What do you do?
I lead Workspaces @ Dell Medical School, a co-working space for value-focused health innovation startups. I guide and advise numerous health care startups, innovators and inventors on their journey to commercialization. I facilitate the interaction, communication and partnerships between entrepreneurs, clinicians, researchers and other stakeholders who support innovation to reinvent the approach to health and healthcare in the US. As part of the Texas Health CoLab initiative, I develop and lead additional programs that engage and connect entrepreneurs to build a supportive and collaborative health innovation ecosystem, such as a monthly learning series that brings in experts in the field of health care.
Why did you choose this field?
To be completely honest, my career path was a surprising and yet natural development – one step seemingly logically following the next yet, each a turn from prior work. When I was growing up, Innovation Ecosystems didn’t exist, the first districts were starting when I went to graduate school. As I was going from bench research to business consulting to research/hospital administration I recognized that my capabilities made me uniquely suited to work at the intersection of science, research, health care, and business. All the stakeholders I work with - startup entrepreneurs, clinicians, researchers, employees with mature business - have different objectives. So I must be nimble in understanding the perspective, journey and goals of each, to negotiate mutually beneficial collaborations. However, the light bulb that this was my place didn’t go off until just a few years ago, after spending a number of years in each area: research, business consulting, health care/research administration.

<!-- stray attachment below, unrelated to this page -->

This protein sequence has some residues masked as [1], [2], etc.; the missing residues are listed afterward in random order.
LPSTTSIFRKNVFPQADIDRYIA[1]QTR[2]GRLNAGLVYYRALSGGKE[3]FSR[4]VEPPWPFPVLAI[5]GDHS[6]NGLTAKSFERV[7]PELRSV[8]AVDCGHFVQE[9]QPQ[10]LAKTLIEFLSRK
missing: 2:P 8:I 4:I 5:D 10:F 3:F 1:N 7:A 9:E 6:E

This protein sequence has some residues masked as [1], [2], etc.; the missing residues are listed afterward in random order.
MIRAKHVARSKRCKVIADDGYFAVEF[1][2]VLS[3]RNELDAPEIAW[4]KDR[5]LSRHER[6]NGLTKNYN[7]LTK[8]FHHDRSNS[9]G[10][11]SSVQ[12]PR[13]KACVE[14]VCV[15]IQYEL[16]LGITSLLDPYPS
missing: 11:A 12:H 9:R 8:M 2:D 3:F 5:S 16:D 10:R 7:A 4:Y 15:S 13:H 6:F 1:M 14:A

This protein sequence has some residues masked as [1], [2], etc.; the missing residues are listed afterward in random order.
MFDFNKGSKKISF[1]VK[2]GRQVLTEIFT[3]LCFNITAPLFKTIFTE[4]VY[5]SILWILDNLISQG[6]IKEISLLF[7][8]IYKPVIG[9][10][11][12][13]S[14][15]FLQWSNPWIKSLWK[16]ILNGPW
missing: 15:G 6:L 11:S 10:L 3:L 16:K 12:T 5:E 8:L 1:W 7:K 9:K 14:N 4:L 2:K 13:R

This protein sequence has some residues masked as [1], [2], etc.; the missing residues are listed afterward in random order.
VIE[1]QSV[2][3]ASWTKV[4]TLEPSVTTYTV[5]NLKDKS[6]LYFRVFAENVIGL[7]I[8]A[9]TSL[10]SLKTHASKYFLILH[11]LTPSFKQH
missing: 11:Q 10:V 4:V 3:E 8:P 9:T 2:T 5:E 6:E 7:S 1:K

What do you look at and think, "I wish younger me would have known this was possible"?
All of it. From going to college, to researching, to contributing to a health innovation ecosystem and working to help others achieve their vision --- none of it was on my radar of possibilities growing up. Above all, I wish I had known early on the tremendously positive impact that I and really, each one of us can have on other people’s life.
Why do you love working in STEM?
I love the intriguing insights, ideas and solutions that innovators and entrepreneurs bring forth. I love the diversity of the people and the diversity of thinking. In my profession I come across a great number of people from all walks of life whose mission is to make the world a better place for others. The challenges they address and the way they approach them are fascinating. I am thrilled to have the opportunity to share a little bit of their path, hopefully providing some helpful resources and connections and assisting them to get a little bit further along in their mission of furthering the health of people and improving health care.
Best advice for next generation?
Be flexible, well-rounded in your understanding of science, business, and politics; develop empathy and compassion. Your future job may not exist yet but the dynamics of the world and underlying psychology of people and business are unlikely to change significantly. Know your strengths and weaknesses. Learn to take advantage of your strengths and to pull in and collaborate with people whose skills complement your own.
Inspo quote / fun fact / role model
I am deeply grateful to the many women who have fought so hard for equality; it was really their combined force that made this happen. To think that only a few decades ago women were almost nonexistent in the professional work life or politics, held back from making an impact and disallowed from being self-sufficient. So, I salute the women who have fought for our freedom to live, work, own property, and participate in all aspects of human life.
Though, if I had to name one hero - I admire Ruth Bader Ginsburg. She is driven by doing the right thing, stays focused on the goal, has a wonderful sense of humor and is absolutely relentless. She’s a force to be reckoned with, an impressive woman who has done, and continues to do, so much for women today!